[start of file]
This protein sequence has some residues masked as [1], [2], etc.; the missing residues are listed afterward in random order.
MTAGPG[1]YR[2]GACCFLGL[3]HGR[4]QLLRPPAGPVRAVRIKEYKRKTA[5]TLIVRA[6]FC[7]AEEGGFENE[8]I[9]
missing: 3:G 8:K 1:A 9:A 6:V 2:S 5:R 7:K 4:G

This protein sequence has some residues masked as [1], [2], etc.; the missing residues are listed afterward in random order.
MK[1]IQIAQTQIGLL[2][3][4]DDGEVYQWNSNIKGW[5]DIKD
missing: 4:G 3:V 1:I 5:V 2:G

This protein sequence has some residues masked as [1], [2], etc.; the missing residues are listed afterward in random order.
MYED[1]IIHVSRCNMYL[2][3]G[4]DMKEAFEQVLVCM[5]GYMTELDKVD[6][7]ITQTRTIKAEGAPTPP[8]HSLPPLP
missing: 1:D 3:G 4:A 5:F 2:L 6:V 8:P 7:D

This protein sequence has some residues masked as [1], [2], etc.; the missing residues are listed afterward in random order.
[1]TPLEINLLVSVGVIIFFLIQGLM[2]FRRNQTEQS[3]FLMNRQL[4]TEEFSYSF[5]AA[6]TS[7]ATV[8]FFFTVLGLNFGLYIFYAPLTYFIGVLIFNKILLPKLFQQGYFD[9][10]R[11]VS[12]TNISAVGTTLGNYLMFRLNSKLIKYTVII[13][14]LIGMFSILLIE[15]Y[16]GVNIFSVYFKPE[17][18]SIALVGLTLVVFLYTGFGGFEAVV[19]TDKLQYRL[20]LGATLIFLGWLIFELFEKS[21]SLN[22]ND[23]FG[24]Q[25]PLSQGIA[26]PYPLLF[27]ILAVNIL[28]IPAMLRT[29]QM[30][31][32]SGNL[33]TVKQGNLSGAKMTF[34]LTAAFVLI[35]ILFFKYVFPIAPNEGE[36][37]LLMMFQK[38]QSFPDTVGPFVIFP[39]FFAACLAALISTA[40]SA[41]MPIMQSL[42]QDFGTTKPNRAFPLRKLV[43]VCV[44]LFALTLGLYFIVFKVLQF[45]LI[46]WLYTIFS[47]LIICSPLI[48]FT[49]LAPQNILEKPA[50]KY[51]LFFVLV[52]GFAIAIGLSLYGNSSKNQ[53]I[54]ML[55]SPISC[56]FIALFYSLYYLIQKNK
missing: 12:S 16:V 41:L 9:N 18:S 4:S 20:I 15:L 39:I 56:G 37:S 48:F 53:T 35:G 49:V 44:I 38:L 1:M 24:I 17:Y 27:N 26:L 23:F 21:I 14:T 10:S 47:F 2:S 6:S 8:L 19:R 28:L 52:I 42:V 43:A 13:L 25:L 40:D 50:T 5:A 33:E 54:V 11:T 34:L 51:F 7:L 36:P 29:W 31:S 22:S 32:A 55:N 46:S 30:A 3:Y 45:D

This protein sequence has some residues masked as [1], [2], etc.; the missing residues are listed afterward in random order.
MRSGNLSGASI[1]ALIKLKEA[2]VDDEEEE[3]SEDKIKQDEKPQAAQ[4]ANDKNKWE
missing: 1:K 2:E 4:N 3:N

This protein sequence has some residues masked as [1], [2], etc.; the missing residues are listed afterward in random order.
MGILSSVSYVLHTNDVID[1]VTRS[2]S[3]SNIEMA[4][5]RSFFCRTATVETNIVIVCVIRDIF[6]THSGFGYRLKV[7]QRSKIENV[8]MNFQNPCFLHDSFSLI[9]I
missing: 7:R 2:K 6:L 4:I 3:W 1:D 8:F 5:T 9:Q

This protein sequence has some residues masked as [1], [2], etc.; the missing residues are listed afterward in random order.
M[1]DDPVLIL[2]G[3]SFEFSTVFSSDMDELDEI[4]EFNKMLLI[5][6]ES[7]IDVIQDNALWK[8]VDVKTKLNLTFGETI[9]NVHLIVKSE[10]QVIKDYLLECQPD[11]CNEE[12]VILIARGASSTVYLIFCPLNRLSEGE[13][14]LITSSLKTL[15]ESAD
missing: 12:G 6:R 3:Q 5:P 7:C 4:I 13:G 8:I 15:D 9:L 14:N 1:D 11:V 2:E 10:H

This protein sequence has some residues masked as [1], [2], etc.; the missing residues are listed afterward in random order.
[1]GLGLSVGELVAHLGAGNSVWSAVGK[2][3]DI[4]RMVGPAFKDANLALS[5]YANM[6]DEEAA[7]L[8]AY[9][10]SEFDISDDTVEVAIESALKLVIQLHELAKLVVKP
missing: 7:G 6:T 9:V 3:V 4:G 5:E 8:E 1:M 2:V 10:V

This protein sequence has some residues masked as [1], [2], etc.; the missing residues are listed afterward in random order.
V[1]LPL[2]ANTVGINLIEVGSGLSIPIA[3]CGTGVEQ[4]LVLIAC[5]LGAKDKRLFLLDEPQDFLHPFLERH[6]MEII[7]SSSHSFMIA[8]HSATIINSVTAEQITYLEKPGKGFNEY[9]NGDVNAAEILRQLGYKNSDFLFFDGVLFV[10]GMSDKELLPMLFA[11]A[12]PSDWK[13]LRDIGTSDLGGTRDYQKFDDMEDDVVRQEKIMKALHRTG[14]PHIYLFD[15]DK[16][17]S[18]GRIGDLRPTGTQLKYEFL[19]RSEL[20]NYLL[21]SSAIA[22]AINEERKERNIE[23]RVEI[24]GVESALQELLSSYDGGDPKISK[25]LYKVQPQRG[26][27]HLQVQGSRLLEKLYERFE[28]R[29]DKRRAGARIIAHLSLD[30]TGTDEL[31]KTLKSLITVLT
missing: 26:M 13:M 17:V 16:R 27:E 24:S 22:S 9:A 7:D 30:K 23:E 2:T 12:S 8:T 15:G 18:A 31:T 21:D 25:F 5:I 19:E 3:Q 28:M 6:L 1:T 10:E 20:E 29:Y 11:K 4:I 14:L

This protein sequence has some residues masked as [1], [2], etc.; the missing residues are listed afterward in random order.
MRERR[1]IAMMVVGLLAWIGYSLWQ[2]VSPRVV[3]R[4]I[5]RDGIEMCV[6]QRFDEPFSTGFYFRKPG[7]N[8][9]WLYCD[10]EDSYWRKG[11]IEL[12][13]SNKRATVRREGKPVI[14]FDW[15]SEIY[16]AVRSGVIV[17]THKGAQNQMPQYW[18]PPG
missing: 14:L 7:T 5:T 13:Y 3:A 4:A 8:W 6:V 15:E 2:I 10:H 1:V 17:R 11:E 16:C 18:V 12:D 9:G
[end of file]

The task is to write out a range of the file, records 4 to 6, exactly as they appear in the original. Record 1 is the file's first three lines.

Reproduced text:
This protein sequence has some residues masked as [1], [2], etc.; the missing residues are listed afterward in random order.
[1]TPLEINLLVSVGVIIFFLIQGLM[2]FRRNQTEQS[3]FLMNRQL[4]TEEFSYSF[5]AA[6]TS[7]ATV[8]FFFTVLGLNFGLYIFYAPLTYFIGVLIFNKILLPKLFQQGYFD[9][10]R[11]VS[12]TNISAVGTTLGNYLMFRLNSKLIKYTVII[13][14]LIGMFSILLIE[15]Y[16]GVNIFSVYFKPE[17][18]SIALVGLTLVVFLYTGFGGFEAVV[19]TDKLQYRL[20]LGATLIFLGWLIFELFEKS[21]SLN[22]ND[23]FG[24]Q[25]PLSQGIA[26]PYPLLF[27]ILAVNIL[28]IPAMLRT[29]QM[30][31][32]SGNL[33]TVKQGNLSGAKMTF[34]LTAAFVLI[35]ILFFKYVFPIAPNEGE[36][37]LLMMFQK[38]QSFPDTVGPFVIFP[39]FFAACLAALISTA[40]SA[41]MPIMQSL[42]QDFGTTKPNRAFPLRKLV[43]VCV[44]LFALTLGLYFIVFKVLQF[45]LI[46]WLYTIFS[47]LIICSPLI[48]FT[49]LAPQNILEKPA[50]KY[51]LFFVLV[52]GFAIAIGLSLYGNSSKNQ[53]I[54]ML[55]SPISC[56]FIALFYSLYYLIQKNK
missing: 12:S 16:V 41:L 9:N 18:S 4:S 20:I 15:L 39:I 56:G 37:S 48:F 53:T 35:G 49:V 44:I 38:L 1:M 24:I 17:Y 27:N 26:L 23:F 21:I 14:T 10:S 47:F 2:S 6:S 8:L 19:R 28:L 52:I 42:V 43:A 13:L 25:L 40:D 50:T 5:A 33:E 54:V 11:T 34:L 51:F 7:L 36:P 29:W 31:S 22:S 32:A 55:N 46:S 30:A 3:Y 45:D

This protein sequence has some residues masked as [1], [2], etc.; the missing residues are listed afterward in random order.
MRSGNLSGASI[1]ALIKLKEA[2]VDDEEEE[3]SEDKIKQDEKPQAAQ[4]ANDKNKWE
missing: 1:K 2:E 4:N 3:N

This protein sequence has some residues masked as [1], [2], etc.; the missing residues are listed afterward in random order.
MGILSSVSYVLHTNDVID[1]VTRS[2]S[3]SNIEMA[4][5]RSFFCRTATVETNIVIVCVIRDIF[6]THSGFGYRLKV[7]QRSKIENV[8]MNFQNPCFLHDSFSLI[9]I
missing: 7:R 2:K 6:L 4:I 3:W 1:D 8:F 5:T 9:Q